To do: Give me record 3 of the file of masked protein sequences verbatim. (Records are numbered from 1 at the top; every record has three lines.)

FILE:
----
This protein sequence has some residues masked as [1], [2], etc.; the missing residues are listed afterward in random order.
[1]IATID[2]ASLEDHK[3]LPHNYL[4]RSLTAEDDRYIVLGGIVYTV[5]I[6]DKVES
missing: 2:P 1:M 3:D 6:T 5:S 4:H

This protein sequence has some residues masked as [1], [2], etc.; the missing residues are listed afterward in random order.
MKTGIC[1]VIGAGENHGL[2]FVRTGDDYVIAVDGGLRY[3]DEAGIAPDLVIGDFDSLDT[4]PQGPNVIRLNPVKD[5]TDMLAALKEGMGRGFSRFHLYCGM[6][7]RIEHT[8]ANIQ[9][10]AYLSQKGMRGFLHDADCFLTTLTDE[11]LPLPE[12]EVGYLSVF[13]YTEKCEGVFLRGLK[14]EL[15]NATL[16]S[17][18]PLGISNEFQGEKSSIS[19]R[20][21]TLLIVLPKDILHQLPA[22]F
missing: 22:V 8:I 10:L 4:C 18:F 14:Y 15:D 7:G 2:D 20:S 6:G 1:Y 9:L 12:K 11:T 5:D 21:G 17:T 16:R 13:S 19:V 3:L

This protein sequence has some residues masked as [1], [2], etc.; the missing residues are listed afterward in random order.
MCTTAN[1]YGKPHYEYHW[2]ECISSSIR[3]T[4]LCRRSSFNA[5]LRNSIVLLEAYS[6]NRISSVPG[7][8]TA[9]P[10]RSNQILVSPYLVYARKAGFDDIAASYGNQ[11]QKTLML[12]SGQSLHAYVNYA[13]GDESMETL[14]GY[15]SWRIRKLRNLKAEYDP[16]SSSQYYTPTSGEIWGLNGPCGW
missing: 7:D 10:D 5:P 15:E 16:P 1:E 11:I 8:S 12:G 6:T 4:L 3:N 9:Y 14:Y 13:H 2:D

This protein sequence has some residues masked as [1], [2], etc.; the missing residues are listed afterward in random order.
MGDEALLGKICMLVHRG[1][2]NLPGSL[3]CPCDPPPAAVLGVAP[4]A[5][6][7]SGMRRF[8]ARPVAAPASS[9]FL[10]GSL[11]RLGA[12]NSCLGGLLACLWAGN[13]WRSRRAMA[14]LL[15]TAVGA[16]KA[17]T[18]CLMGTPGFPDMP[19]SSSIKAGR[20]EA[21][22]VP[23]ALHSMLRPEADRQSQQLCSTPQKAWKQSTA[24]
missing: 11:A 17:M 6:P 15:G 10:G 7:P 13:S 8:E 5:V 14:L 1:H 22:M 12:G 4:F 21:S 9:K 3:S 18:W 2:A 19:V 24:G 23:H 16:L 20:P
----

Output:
This protein sequence has some residues masked as [1], [2], etc.; the missing residues are listed afterward in random order.
MCTTAN[1]YGKPHYEYHW[2]ECISSSIR[3]T[4]LCRRSSFNA[5]LRNSIVLLEAYS[6]NRISSVPG[7][8]TA[9]P[10]RSNQILVSPYLVYARKAGFDDIAASYGNQ[11]QKTLML[12]SGQSLHAYVNYA[13]GDESMETL[14]GY[15]SWRIRKLRNLKAEYDP[16]SSSQYYTPTSGEIWGLNGPCGW
missing: 7:D 10:D 5:P 15:E 16:P 1:E 11:I 8:S 12:G 6:T 4:L 3:N 9:Y 14:Y 13:H 2:D